NCERT Solved Question Answer CBSE Class 10 Geography Chapter 05 – Minerals and Energy Resources

Multiple choice questions

(a) Which mineral is formed by the decomposition of rocks leaving a residual mass of weathered material?

(a) coal 

(b) bauxite 

(c) gold

(d) zinc

Answer: (a) coal 

(b) Koderma Gaya-Hazaribagh belt of Jharkhand is the leading producer of which one of the following minerals? 

(a) Copper

(b) Bauxite

(c) Iron-ore

(d) Mica

Answer: (d) Mica

(c)  Minerals are deposited and accumulated in the stratas of which of the following rocks?

(a) Sedimentary rocks

(b) Igneous rocks

(c) Metamorphic rocks

(d) None of the above

Answer:  (a) Sedimentary rocks

(d) Which one of the following minerals is contained in the Monazite sand ?

(a) Oil

(b) Uranium

(c) Thorium

(d) Coal

Answer: (c) Thorium

(1) Distinguish between the following in not more than 30 words :

  • Ferrous and non-ferrous minerals.
  • Conventional and non-conventional sources of energy.

Answer:

  1. The ferrous and non-ferrous minerals may be distinguished as given below

Ferrous minerals

  1. Ferrous minerals, like iron ore, manganese, nickel, cobalt, etc., contain iron.
  2. About three-quarters of the value of all metallic minerals produced comes from ferrous minerals.
  3. These minerals give metallurgical industries a solid foundation on which to grow.

Non-ferrous minerals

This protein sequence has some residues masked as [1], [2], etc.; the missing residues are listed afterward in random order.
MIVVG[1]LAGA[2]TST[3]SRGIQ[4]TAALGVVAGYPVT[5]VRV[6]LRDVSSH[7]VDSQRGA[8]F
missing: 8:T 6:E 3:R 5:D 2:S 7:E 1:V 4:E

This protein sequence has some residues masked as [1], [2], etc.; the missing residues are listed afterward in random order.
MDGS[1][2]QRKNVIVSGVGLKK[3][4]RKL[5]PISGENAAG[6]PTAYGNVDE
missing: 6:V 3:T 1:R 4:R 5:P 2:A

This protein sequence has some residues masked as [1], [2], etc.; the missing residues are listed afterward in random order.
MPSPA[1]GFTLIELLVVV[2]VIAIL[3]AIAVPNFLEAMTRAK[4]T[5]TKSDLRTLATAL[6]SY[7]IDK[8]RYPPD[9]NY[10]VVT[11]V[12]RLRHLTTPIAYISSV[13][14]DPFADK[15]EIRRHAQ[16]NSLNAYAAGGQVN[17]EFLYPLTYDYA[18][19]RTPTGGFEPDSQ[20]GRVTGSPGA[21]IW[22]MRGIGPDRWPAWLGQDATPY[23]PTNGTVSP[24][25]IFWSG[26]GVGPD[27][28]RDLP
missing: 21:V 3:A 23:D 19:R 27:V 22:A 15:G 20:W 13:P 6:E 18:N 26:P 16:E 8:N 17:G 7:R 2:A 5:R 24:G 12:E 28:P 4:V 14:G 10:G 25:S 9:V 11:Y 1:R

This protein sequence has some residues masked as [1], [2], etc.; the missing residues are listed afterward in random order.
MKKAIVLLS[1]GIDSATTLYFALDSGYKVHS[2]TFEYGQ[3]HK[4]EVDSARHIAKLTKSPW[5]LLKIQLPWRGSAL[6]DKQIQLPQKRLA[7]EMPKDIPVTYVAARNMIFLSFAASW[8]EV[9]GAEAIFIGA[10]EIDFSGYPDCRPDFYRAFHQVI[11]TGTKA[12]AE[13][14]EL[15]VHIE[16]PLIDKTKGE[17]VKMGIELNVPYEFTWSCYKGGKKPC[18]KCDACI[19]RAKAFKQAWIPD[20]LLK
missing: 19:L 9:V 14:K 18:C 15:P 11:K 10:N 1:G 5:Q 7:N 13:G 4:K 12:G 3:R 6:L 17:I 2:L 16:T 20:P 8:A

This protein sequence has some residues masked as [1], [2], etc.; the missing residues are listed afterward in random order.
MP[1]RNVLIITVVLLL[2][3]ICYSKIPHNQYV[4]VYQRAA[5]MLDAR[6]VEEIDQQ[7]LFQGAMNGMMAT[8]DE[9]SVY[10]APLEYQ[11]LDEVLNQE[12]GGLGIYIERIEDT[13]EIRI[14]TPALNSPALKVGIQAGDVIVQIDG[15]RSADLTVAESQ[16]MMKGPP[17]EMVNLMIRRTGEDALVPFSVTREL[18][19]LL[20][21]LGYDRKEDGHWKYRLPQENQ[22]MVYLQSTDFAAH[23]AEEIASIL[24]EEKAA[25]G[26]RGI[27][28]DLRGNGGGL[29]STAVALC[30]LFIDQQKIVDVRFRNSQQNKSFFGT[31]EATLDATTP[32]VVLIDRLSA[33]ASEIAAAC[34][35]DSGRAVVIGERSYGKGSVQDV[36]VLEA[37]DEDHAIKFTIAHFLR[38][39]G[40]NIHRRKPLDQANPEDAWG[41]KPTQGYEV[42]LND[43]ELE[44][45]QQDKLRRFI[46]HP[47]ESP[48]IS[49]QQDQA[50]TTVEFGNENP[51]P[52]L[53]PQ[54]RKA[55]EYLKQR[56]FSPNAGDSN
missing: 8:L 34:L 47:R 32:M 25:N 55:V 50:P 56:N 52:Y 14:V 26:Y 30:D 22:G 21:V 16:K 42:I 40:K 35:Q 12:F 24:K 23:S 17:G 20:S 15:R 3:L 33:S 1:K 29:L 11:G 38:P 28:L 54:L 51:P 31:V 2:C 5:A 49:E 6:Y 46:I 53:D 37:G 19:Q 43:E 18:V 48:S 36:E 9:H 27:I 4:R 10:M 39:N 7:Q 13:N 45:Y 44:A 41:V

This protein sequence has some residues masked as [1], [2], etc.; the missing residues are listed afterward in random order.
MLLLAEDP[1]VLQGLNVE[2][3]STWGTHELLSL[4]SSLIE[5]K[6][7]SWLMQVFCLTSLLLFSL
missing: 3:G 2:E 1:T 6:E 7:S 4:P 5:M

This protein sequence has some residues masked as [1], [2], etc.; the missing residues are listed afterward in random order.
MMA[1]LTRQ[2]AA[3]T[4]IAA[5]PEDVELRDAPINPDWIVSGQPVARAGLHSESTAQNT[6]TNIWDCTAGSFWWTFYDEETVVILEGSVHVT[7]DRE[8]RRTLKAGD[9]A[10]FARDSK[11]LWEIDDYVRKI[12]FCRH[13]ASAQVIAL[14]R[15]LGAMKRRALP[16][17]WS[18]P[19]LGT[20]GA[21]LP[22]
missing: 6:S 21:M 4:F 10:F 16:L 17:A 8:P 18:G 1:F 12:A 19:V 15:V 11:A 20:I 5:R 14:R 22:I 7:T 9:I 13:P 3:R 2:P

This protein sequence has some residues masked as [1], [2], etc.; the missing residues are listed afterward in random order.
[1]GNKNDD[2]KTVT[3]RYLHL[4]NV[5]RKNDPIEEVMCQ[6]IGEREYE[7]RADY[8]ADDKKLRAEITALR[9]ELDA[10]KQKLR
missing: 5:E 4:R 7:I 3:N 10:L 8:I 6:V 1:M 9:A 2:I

1. Copper, lead, tin, bauxite, and gold are all examples of non-ferrous minerals.
  2. Non-ferrous mineral reserves and production in India are not very good.
  3. In the metalworking, engineering, and electrical industries, these minerals are very important.
  1. Conventional and non-conventional sources of energy are distinguished as given below :

Conventional sources of energy

  1. People have been using traditional energy sources for a long time.
  2. These include coal, oil, natural gas, uranium, and electricity (both hydel and thermal etc.).
  3. Conventional sources have a limited amount of energy that can’t be replaced.

Non-conventional sources of energy

  1. Sources that aren’t usually used are new.
  2. They are solar, wind, tidal, geothermal, biogas, and atomic energy.
  3. These are sources of energy that never run out.

(2) What is a mineral?

Answer: Geologists say that a mineral is a naturally occurring, uniform substance with a clear internal structure.

(3) How are minerals formed in igneous and metamorphic rocks?

Answer: Minerals are made in igneous and metamorphic rocks, as described below:

  • In igneous rocks and rocks that have changed shape, Funerals may happen in the cracks, crevices, faults, or joints.
  • The smaller spots are called veins, and the larger ones are called lodes.
  • Most of the time, they are made when minerals that are liquid, molten, or gaseous are forced upward through holes in the earth’s surface.
  • As they rise, they cool down and get harder.
  • The main metal minerals, such as tin, copper, zinc, and lead, are found in veins and lodes, which are small and large occurrences.

(4) Why do we need to conserve mineral resources?

Answer:

(1) We need to conserve mineral resources due to the reasons as mentioned below :